We have 3D point cloud data captured by a laser scanner and need to register it with 2D images to get further information. In our case, the 2D image and 3D points are not overlapping and therefore we need to preprocess them so as to extrinsically calibrate the 3D scanner with the 2D image sensor (camera).

For the same modality, such as 2D-2D, this is done with good results using standard techniques, but for different data space, we still face challenges in this task.

These kind of images can be used in auto-driving cars and other applications.


2 Answers 2


Formally speaking, you would like to extrinsically calibrate the laser scanner to the 2D image. I have taken the liberty to edit your question to reflect that.

Here is how my initial approach would be:

  1. Calibrate the intrinsics of the 2D camera. For that, just use OpenCV. You should store the intrinsic parameters: focal lengths, principal point and distortion coefficients.

  2. Take an object which you could easily locate in 3D and 2D. Such an object could be any 3D model for instance if you can perform pose estimation both in 3D and 2D. Because it would be difficult to do this for free-form objects, I would propose to use a sphere-object which appears to be ellipse-like in the camera, and a sphere in the laser scanner. For instance, take an unused pilates-ball.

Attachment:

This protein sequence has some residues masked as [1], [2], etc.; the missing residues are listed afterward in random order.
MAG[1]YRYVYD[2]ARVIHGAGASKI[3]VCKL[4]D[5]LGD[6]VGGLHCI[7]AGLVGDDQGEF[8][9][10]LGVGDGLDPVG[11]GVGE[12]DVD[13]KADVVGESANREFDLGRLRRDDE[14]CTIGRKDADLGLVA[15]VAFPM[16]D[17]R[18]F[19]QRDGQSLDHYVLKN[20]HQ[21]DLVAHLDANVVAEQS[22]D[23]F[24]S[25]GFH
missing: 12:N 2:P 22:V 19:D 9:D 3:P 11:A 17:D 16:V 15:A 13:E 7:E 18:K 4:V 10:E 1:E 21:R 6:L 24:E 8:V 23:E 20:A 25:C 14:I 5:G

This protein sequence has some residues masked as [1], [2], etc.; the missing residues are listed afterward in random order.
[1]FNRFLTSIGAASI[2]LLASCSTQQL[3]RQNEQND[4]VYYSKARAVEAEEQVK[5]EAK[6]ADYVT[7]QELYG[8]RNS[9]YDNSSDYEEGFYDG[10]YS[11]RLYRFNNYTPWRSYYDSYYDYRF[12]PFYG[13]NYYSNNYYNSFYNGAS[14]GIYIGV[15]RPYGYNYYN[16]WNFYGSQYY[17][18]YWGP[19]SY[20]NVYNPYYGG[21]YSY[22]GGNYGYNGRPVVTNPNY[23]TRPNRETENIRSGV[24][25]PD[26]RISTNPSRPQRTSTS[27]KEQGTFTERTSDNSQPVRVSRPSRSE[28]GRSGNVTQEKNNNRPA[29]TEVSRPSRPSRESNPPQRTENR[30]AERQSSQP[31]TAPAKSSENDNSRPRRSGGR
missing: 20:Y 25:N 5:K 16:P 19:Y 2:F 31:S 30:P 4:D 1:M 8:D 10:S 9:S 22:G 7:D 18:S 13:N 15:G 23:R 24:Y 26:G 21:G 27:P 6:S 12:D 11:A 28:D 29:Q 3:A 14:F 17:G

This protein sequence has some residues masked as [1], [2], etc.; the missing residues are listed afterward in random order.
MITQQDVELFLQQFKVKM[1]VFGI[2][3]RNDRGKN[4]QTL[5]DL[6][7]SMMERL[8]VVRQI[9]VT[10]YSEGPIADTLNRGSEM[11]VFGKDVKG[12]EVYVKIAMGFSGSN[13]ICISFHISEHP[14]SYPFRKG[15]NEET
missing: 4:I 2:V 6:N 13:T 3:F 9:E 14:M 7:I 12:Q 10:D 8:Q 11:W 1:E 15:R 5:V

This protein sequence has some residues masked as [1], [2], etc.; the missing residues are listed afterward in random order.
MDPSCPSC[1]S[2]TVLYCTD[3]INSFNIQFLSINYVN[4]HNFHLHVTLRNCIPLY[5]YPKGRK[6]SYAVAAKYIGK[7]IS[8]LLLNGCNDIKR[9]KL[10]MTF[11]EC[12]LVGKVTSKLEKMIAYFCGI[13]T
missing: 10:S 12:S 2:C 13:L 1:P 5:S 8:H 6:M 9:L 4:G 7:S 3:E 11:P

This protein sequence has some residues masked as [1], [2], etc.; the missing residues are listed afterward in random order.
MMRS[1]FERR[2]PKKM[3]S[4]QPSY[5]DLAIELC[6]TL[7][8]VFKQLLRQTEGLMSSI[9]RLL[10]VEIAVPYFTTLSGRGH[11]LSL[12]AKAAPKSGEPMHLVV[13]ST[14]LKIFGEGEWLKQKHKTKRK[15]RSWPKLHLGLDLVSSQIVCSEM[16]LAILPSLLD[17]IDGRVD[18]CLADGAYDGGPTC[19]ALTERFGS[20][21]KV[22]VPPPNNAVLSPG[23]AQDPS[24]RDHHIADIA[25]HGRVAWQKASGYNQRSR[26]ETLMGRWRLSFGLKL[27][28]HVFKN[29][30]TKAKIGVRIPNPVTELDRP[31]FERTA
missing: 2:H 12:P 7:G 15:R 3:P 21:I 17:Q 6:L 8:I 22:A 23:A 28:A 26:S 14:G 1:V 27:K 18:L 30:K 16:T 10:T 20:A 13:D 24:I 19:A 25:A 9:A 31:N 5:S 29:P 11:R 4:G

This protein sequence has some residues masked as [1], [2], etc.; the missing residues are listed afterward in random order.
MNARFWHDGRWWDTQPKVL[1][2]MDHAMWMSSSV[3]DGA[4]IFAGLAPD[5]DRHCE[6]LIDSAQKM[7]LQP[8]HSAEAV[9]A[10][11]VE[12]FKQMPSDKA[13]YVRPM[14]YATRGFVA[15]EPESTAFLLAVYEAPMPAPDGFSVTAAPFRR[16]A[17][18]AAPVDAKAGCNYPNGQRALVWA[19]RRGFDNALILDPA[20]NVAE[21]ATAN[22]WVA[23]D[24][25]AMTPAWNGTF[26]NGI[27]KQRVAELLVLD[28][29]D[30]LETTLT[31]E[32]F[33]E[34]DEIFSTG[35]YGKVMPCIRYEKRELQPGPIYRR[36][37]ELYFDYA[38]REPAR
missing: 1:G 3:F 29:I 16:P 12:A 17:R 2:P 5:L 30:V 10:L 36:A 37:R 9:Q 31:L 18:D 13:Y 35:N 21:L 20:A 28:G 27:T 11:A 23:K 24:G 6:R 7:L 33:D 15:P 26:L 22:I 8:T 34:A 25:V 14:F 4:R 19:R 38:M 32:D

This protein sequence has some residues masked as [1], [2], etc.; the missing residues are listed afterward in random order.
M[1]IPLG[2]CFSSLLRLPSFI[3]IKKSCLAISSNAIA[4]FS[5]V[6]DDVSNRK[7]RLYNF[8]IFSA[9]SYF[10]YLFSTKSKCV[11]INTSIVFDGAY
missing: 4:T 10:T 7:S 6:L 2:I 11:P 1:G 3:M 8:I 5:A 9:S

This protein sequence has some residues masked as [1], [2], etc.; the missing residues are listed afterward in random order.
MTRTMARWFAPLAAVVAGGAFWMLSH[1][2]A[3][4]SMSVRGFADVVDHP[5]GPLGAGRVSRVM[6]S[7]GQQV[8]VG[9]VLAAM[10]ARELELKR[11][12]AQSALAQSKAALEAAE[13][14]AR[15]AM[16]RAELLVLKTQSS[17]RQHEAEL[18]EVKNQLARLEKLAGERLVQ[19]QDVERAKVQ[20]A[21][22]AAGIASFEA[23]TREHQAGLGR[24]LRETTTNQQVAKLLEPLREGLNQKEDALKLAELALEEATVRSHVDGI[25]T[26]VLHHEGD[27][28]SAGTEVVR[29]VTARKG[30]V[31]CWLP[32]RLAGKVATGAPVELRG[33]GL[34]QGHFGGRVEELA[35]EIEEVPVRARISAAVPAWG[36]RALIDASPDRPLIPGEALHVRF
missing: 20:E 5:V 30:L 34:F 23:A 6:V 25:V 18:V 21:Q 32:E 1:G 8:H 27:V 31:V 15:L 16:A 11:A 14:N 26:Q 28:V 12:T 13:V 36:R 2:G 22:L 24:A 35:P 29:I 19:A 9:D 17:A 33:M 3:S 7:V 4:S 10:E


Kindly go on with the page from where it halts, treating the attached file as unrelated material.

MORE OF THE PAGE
3. Place the pilates ball in the overlapping area of the point cloud and the 2D image. Then capture multitudes of images (at least about 30) by moving the ball in the overlapping region to various locations. At each location, make sure that the ball occupies about $1/4^{th}$ of the image and record the 2D and 3D frames.

  4. Detect the ellipses in all the images, i.e. for each image, one ellipse. Use any open source tool, for instance 1D-hough transform to do that. I strongly suggest to refine the ellipse to subpixel accuracy, for instance via this method (source code). Record the center of the sphere (ellipse) in 2D $\{(x_i,y_i)\}$.

  5. Detect the spheres in all of the laser point clouds. Again, many packages do exist. Even MATLAB has one method. Record the detected centers of the 3D sphere $\{(X_i,Y_i,Z_i)\}$. Again, a non-linear refinement of the sphere in 3D can help you in getting more accuracy. Check this one out for a complete pipeline on this if you like more sophisticated approaches.

  6. Now you have an easy problem to solve: You have established 2D-3D coorespondences in the form $\{(x_i,y_i)\}\sim\{(X_i,Y_i,Z_i)\}$, have the calibration information of 2D camera and thus, all you need to do is to solve the PnP problem. Again many open and closed source software exists such as OpenCV's solvePnP or MATLAB's estimateWorldCameraPose.

The result will be a rotation matrix $R$ and a translation vector $t$ that maps the 3D scanner's coordinate frame to the image domain, thereby solving the registration problem.

I hope instructions are clear and this helps.

Note that, many things can be done to make this procedure easier, more robust, more accurate and etc. This created quite a big interest from academia, and if you dig a bit, you will come across a lot of sources. Nevertheless, for the beginning, the aforementioned procedure is pretty easy to implement.